7 Alleged Pyramid Schemes and Scams

Energy drinks, digital music, and makeup have all been used to drive alleged pyramid schemes.
Scams are nothing new.
Scams are nothing new. / Tanja Ivanova/Moment/Getty Images

There have been a number of notorious companies that were accused (and sometimes convicted of) engaging in scams over the ages. Maybe you’ve heard them called “Ponzi schemes” or “pyramid schemes.” But while some people use the terms interchangeably, they actually refer to different variations of investment fraud. Both scenarios rely on new money coming in to fund unrealistic promises, but the inner mechanisms are different.

What’s a Ponzi scheme?

A Ponzi scheme requires an investment from participants, with the promise that their investment will passively multiply. And for the people at the top, it does—the money comes in from new recruits at the bottom. But the people at the bottom are the ones paying the price; the money they paid to get into the investment is typically paid out as phony returns to those who put money in earlier, ostensibly the payoff for some kind of sage investment. Though he wasn’t the first to run a scheme of this nature, the Ponzi scheme takes its name from Charles Ponzi, who ran a stamp-selling scam and swindled $20 million from investors before being busted in 1920.

What’s a pyramid scheme?

A pyramid scheme is often more retail-oriented, relying on the recruitment of people to sell a product—and the recruitment, not the product itself, is how the scheme generates the most of its money. The new recruits have to buy inventory and sometimes pay hefty fees in order to sell the items. People on the bottom prop the whole thing up and can usually only generate sizable revenue for themselves by finding new sellers to take their place on the bottom. 

How does multi-level marketing fit in?

Let’s not forget about multi-level marketing, or MLMs. Multi-level marketing is, in fact, legal. It can look like a pyramid scheme, but the difference is that an MLM does actually pay sellers based on the sales they make. While they also have the opportunity to make income by recruiting more sellers, it’s not the main—or only—way to make money.  

Now that you know how to tell a pyramid scheme from a Ponzi scheme, let’s take a look at some infamous alleged scams from history, adapted from an episode of The List Show on YouTube.

1. Holiday Magic

lipsticks on a pink background
Iana Kunitsa/Moment/Getty Images

Holiday Magic started when a man named William Penn Patrick bought into a small makeup brand. He dubbed his new line Holiday Magic and began recruiting people to sell lipstick, blush, powders and creams supposedly made from organic ingredients.

For an extra fee, his distributors could enroll in his “Leadership Dynamics” course where, among other things, Patrick made participants crawl into coffins, get strapped onto a cross, and endure physical abuse. Patrick claimed it was all part of a big-picture strategy to help seminar attendees appreciate what they had in life and prove that they were psychologically sound enough to move on.

The schemes made Patrick filthy rich, and he wasn’t exactly shy about sharing his success: One company ad featured a photo of a yacht accompanied by the copy, “Doesn’t every cosmetics company have a Navy? Probably not. But then every cosmetics company isn’t Holiday Magic.”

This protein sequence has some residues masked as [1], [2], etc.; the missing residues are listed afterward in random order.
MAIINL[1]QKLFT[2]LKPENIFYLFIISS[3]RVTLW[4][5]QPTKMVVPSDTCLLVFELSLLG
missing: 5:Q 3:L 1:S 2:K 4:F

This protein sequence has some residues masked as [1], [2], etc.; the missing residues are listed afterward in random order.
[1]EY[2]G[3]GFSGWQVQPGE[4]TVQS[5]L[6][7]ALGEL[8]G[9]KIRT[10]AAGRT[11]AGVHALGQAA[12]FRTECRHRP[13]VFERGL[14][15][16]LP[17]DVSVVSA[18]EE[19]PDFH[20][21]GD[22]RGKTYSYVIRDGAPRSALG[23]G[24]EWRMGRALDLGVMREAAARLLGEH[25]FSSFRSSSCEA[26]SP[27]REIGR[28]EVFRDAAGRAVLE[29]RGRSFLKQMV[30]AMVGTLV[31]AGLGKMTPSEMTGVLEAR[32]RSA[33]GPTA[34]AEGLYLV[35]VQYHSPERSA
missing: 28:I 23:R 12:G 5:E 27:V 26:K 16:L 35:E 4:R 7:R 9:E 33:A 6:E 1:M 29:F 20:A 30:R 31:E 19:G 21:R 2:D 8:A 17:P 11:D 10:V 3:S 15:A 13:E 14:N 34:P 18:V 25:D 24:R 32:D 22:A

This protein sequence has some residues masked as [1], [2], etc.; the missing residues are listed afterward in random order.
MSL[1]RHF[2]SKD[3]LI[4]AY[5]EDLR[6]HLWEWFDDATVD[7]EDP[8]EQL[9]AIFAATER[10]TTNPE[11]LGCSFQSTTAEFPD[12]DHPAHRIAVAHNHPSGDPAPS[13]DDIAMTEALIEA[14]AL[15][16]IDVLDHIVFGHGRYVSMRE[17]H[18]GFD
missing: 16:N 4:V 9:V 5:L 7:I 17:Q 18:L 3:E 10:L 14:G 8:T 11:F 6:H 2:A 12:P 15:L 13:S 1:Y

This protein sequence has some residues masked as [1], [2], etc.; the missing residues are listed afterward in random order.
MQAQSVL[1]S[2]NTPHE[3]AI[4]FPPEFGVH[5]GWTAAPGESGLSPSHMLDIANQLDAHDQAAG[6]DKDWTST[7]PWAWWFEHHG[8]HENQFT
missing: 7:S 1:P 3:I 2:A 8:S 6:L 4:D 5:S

Then, in the early ‘70s, the lawsuits hit, with the government alleging that Patrick had stolen more than $250 million from the staggering 80,000 people he had recruited for the scheme. But before he could be brought to trial, Patrick was killed when his personal plane crashed. The company was eventually found guilty of deceptive trade practices, but even so, it carried on for several more years before fizzling out. 

2. Koscot Interplanetary

pink, purple, and peach blush on a purple background
Iryna Veklich/Moment/Getty Images

As a “general” with Holiday Magic, Glenn Turner claimed to have earned more than $30,000 per month. He smelled an opportunity and eventually founded Koscot, which stood for “Kosmetics for the Communities of Tomorrow.” And don’t forget the “Interplanetary,” an ambitious tag for a door-to-door cosmetic sales company.

Just like its predecessor Holiday Magic, Koscot was a bona fide pyramid scheme. Newbie distributors paid a sign up fee of $5000, which earned them the right to recruit their own sellers at a $2000 buy-in—$700 of which went into their own pocket as a commission. When the lawsuits started rolling in, the Pennsylvania attorney general noted that each distributor was asked to bring 12 more people on. And then those 12 people were asked to bring 12 people each. If you follow this through just 12 tiers, the result is 8,916,100,448,256 people—more than 2000 times the number of people on Earth at the time.

Obviously, that wasn’t sustainable. Maybe that’s why Turner also founded Dare to be Great, a motivational course that took another page out of the Holiday Magic playbook. With Dare to Be Great, participants bought “adventures,” a.k.a. sales courses, at levels from $100 to $5000. Turner’s “inspirational” techniques included yelling “Money! Money!” at attendees.

The FTC and the SEC came after Turner for Koscot and Dare to Be Great and forced them to cease operations. Turner then started a third company called Challenge, Inc.—another motivational course that promised people huge incomes if they invested $5000 to sell its courses—and it ultimately landed him in prison. He served five years, then returned immediately to motivational speaking.

3. LuLaRoe